I recommend this to people who want to look inside the heart of an amazind character without all the frills of a perfect life, and I really cannot wait to read more stuff by this author. Fabulous :D

Friday, January 19, 2007

The Abortionist's Daughter by Elisabeth Hyde

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(285 pages)

'The problem was Megan had just taken the second half of her ecstasy when her father called with the news'. Nineteen-year-old university student Megan Thompson is beautiful, cool, clever and sexy - the kind of girl boys fall in love with. She's mostly steered clear of family life since the death of her younger brother. That is until the day she hears her mother, Diana, has been found floating face down in their swimming pool. Diana, as Director of the Center for Reproductive Choice, was a national figure who inspired passions and made enemies. Detective Huck Berlin is brought in to investigate the case when it becomes clear that Diana was murdered. Several people have quarrelled with Diana on that fateful day, not least Frank, her husband of twenty years, and her wayward child. Now, father and daughter are thrown together in an unexpected twist of family life. Set in a small town in Colorado, The Abortionist's Daughter is an utterly compelling novel of family secrets, dark passion and, ultimately, catharsis for those whose lives have become so strangely entwined.

I thought that this was a really well written book, and whilst it could simply have gone down the road of a bog-standard 'whodunnit' it took an entirely different direction. The identity of the murderer was not the central issue in the story, instead there were fabulous character developments with lots of family history and relationships being explored. The only thing that irritated me is that there were plenty of mentions of and a couple of arguments about Ben, but he simply wasn't explored enough. For 285 pages it was amazing how compact the story was without losing anything too serious. Great!!!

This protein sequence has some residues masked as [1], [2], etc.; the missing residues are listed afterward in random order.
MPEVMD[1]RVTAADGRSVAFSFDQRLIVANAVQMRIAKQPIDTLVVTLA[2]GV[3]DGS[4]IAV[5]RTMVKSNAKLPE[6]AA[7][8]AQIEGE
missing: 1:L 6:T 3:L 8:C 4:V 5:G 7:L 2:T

Overall I really did enjoy this and am so glad that I finally got around to reading it :) Recommended to all those who like Jodi Picoult style books, especially if you are after a faster read!!

Saturday, January 13, 2007

Hannibal Rising by Thomas Harris

(323 pages)


Hannibal Lecter emerges from the nightmare of the Eastern Front, a boy in the snow, mute, with a chain around his neck.
He seems utterly alone, but he has brought his demons with him.
Hannibal’s uncle, a noted painter, finds him in a Soviet orphanage and brings him to France, where Hannibal will live with his uncle and his uncle’s beautiful and exotic wife, Lady Murasaki.
Lady Murasaki helps Hannibal to heal. With her help he flourishes, becoming the youngest person ever admitted to medical school in France.
But Hannibal’s demons visit him and torment him. When he is old enough, he visits them in turn.
He discovers he has gifts beyond the academic, and in that epiphany, Hannibal Lecter becomes death’s prodigy.

I really cannot speak highly enough of this book. Admittedly it doesn't have all the sensationalism and extreme violence of the other Lecter books, but as the beginning to a series it is fabulous. When reading the other books about Hannibal, there are plenty of gaps in the backstory, leaving the reader with masses of questions, the most predominant being "why?".
Hannibal Rising attempts and succeeds in filling in these gaps by describing in sometimes horrific detail, the early life experiences if Hannibal Lecter. The reader is still left with a sense of shock and horror, even though the gaps are filled (not entirely however).
I absolutely loved how the story of what actually happeneng in the hunting lodge built up gradually and the consequences involved.
Way to go Mr. Harris!